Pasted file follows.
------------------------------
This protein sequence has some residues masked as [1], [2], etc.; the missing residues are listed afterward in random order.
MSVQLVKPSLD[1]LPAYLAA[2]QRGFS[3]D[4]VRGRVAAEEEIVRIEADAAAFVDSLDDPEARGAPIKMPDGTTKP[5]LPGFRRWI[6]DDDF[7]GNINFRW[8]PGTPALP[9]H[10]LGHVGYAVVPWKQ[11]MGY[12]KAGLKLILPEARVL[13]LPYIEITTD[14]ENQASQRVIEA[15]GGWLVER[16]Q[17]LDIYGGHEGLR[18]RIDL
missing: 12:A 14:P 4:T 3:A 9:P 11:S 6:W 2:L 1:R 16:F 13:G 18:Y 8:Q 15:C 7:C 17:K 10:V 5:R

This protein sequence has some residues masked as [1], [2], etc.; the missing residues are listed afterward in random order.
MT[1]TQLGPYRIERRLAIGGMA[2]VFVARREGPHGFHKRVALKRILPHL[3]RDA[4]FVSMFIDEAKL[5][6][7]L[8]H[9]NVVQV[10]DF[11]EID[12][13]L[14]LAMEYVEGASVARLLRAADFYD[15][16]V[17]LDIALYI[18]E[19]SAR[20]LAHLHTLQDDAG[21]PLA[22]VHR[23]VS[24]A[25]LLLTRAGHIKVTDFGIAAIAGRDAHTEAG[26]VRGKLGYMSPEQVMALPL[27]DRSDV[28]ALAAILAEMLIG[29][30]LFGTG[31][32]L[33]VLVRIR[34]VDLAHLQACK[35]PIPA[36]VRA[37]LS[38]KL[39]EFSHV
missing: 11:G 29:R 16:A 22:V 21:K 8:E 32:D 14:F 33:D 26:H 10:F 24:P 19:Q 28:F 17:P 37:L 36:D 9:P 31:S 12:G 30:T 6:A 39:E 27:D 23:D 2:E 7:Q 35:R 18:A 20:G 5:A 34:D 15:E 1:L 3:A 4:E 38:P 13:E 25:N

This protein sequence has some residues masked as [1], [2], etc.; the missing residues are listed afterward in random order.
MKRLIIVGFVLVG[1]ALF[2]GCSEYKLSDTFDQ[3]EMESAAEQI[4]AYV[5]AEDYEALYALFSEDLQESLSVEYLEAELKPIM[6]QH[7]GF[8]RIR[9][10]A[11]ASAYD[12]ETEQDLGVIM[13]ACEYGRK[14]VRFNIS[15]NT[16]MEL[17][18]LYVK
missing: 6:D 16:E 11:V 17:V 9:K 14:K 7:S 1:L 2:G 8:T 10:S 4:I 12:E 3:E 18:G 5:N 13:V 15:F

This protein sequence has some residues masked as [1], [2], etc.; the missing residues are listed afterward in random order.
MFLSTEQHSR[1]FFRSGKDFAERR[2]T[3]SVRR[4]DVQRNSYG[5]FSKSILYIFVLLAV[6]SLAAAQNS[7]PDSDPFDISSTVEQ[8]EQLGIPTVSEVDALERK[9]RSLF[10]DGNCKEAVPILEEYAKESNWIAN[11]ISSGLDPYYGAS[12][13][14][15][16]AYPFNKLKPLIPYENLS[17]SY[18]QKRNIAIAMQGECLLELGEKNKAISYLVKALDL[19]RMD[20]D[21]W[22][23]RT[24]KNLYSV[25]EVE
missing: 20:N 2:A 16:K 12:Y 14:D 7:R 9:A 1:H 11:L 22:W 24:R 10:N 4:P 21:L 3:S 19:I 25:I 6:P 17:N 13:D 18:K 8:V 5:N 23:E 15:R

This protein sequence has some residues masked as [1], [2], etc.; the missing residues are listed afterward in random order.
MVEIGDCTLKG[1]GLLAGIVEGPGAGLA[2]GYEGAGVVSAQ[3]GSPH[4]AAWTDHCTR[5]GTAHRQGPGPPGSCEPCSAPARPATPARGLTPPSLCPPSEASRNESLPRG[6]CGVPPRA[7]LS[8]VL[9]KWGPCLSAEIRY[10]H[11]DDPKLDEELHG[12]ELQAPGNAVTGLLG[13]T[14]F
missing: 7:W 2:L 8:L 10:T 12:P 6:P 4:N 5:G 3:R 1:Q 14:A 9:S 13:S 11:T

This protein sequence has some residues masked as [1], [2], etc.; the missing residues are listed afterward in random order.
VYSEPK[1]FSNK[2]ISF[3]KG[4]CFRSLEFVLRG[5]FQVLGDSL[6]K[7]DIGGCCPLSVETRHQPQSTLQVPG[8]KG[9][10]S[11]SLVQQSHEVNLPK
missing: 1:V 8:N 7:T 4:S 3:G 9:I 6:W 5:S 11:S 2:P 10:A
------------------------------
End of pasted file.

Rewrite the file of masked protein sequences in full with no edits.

This protein sequence has some residues masked as [1], [2], etc.; the missing residues are listed afterward in random order.
MSVQLVKPSLD[1]LPAYLAA[2]QRGFS[3]D[4]VRGRVAAEEEIVRIEADAAAFVDSLDDPEARGAPIKMPDGTTKP[5]LPGFRRWI[6]DDDF[7]GNINFRW[8]PGTPALP[9]H[10]LGHVGYAVVPWKQ[11]MGY[12]KAGLKLILPEARVL[13]LPYIEITTD[14]ENQASQRVIEA[15]GGWLVER[16]Q[17]LDIYGGHEGLR[18]RIDL
missing: 12:A 14:P 4:T 3:A 9:P 11:S 6:W 2:L 1:R 16:F 13:G 18:Y 8:Q 15:C 7:C 17:K 10:V 5:R

This protein sequence has some residues masked as [1], [2], etc.; the missing residues are listed afterward in random order.
MT[1]TQLGPYRIERRLAIGGMA[2]VFVARREGPHGFHKRVALKRILPHL[3]RDA[4]FVSMFIDEAKL[5][6][7]L[8]H[9]NVVQV[10]DF[11]EID[12][13]L[14]LAMEYVEGASVARLLRAADFYD[15][16]V[17]LDIALYI[18]E[19]SAR[20]LAHLHTLQDDAG[21]PLA[22]VHR[23]VS[24]A[25]LLLTRAGHIKVTDFGIAAIAGRDAHTEAG[26]VRGKLGYMSPEQVMALPL[27]DRSDV[28]ALAAILAEMLIG[29][30]LFGTG[31][32]L[33]VLVRIR[34]VDLAHLQACK[35]PIPA[36]VRA[37]LS[38]KL[39]EFSHV
missing: 11:G 29:R 16:A 22:V 21:K 8:E 32:D 14:F 33:D 26:H 10:F 24:P 19:Q 28:F 17:P 37:L 36:D 9:P 31:S 12:G 30:T 6:A 39:E 27:D 23:D 2:E 7:Q 35:R 18:A 20:G 5:A 34:D 15:E 1:L 3:A 4:E 38:P 13:E 25:N

This protein sequence has some residues masked as [1], [2], etc.; the missing residues are listed afterward in random order.
MKRLIIVGFVLVG[1]ALF[2]GCSEYKLSDTFDQ[3]EMESAAEQI[4]AYV[5]AEDYEALYALFSEDLQESLSVEYLEAELKPIM[6]QH[7]GF[8]RIR[9][10]A[11]ASAYD[12]ETEQDLGVIM[13]ACEYGRK[14]VRFNIS[15]NT[16]MEL[17][18]LYVK
missing: 6:D 16:E 11:V 17:V 9:K 14:K 7:S 1:L 2:G 8:T 10:S 4:I 12:E 3:E 18:G 5:N 13:V 15:F

This protein sequence has some residues masked as [1], [2], etc.; the missing residues are listed afterward in random order.
MFLSTEQHSR[1]FFRSGKDFAERR[2]T[3]SVRR[4]DVQRNSYG[5]FSKSILYIFVLLAV[6]SLAAAQNS[7]PDSDPFDISSTVEQ[8]EQLGIPTVSEVDALERK[9]RSLF[10]DGNCKEAVPILEEYAKESNWIAN[11]ISSGLDPYYGAS[12][13][14][15][16]AYPFNKLKPLIPYENLS[17]SY[18]QKRNIAIAMQGECLLELGEKNKAISYLVKALDL[19]RMD[20]D[21]W[22][23]RT[24]KNLYSV[25]EVE
missing: 20:N 2:A 16:K 12:Y 14:D 7:R 9:A 1:H 11:L 22:W 24:R 10:N 4:P 21:L 3:S 19:I 25:I 6:P 17:N 13:D 18:K 8:V 5:N 23:E 15:R

This protein sequence has some residues masked as [1], [2], etc.; the missing residues are listed afterward in random order.
MVEIGDCTLKG[1]GLLAGIVEGPGAGLA[2]GYEGAGVVSAQ[3]GSPH[4]AAWTDHCTR[5]GTAHRQGPGPPGSCEPCSAPARPATPARGLTPPSLCPPSEASRNESLPRG[6]CGVPPRA[7]LS[8]VL[9]KWGPCLSAEIRY[10]H[11]DDPKLDEELHG[12]ELQAPGNAVTGLLG[13]T[14]F
missing: 7:W 2:L 8:L 10:T 12:P 6:P 4:N 5:G 3:R 1:Q 14:A 9:S 13:S 11:T

This protein sequence has some residues masked as [1], [2], etc.; the missing residues are listed afterward in random order.
VYSEPK[1]FSNK[2]ISF[3]KG[4]CFRSLEFVLRG[5]FQVLGDSL[6]K[7]DIGGCCPLSVETRHQPQSTLQVPG[8]KG[9][10]S[11]SLVQQSHEVNLPK
missing: 1:V 8:N 7:T 4:S 3:G 9:I 6:W 5:S 11:S 2:P 10:A